It was nice to be prepared.  It wasn’t nice to need it, but it worked out.  I had to pay cash to get my mtx last week, because there’s no extra stash on that one.  The rest of my prescriptions, though, I’ve been able to take normally, without the stress of wondering when those insurance cards are going to show up.  The tiny effort needed to be prepared was well worth it.

Do you include a month’s worth of prescriptions in your emergency kit?

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For more information on disaster preparedness:

 

 

Naps

As I finished vacuuming the upstairs and headed into the laundry room to fold clothes, my husband grabbed a basket of socks* and headed downstairs.  He grinned as he quipped, “Got any more naps planned for today?”

Funny man.

Make breakfast, take a nap.  Clean the kitchen, take a nap.  Vacuum and fold laundry.  Prepare the noon meal, and yes, take another nap.

It’s not that I planned it that way.  Some days, though, I’m just so exhausted that sitting down automatically means that I fall asleep.

Fatigue was probably one of my first autoimmune symptoms.  It went unrecognized, though.  I had four babies in five years, and a fifth a few years later.  I chased little kids all day.  Who wouldn’t be tired?  Somehow I had the idea that things would get better when the kids got older – when life got less labor-intensive during the daytime, and I’d be able to sleep all night.

I was wrong.  At some point, the fatigue wasn’t just a normal part of having a houseful of little kids.  Fatigue can indicate a problem.  I never talked to my doctor about fatigue, but once my RA was diagnosed and treated, I found that I had more energy than I’d had in years.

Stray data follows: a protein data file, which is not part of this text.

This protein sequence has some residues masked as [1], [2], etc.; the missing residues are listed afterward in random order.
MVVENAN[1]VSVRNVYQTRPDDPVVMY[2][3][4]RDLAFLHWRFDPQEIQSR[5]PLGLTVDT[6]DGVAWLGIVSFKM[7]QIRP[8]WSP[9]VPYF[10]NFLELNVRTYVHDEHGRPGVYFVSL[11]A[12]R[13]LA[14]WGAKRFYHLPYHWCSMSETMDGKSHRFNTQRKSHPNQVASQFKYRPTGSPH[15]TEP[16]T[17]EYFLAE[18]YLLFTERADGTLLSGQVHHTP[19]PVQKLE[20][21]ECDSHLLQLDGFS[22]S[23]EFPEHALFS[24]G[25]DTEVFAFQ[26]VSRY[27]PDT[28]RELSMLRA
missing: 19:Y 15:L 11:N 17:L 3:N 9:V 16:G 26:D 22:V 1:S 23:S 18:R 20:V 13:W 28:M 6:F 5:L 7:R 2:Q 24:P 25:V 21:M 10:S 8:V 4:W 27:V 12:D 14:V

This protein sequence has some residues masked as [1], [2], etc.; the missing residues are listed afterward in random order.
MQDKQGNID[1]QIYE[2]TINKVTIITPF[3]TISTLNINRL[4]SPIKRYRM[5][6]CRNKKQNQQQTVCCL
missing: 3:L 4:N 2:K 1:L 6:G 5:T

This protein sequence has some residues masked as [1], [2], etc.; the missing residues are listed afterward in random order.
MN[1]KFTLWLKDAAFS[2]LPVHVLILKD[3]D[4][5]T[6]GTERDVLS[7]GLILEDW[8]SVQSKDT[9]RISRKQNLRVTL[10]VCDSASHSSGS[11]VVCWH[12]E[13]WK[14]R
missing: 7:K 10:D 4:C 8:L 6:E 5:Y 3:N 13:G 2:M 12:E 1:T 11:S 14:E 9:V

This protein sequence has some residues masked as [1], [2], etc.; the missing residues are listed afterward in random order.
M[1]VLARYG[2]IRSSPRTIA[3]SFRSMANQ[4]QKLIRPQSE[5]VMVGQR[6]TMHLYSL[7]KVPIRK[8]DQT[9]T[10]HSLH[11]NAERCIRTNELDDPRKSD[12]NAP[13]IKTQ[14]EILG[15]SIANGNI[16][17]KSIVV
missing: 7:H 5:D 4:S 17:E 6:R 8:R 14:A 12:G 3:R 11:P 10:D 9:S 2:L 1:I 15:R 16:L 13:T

When everything is well controlled, I can go like the Energizer Bunny.  When things aren’t quite as well controlled, it’s more like my battery is about to die.

I’ve learned to pace myself.  A task that requires moving around can be followed by something that can be done sitting down.  Spacing the different types of jobs throughout the day, alternating periods of activity with periods of rest, allows me to get more done than if I push through all the demanding tasks and collapse before the end of the day.  When needed, I take a short nap.

Perhaps I should have been a cat.

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*I don’t fold socks.  They all get tossed into a single basket after they’ve been laundered, and everyone is responsible for finding & folding their own socks.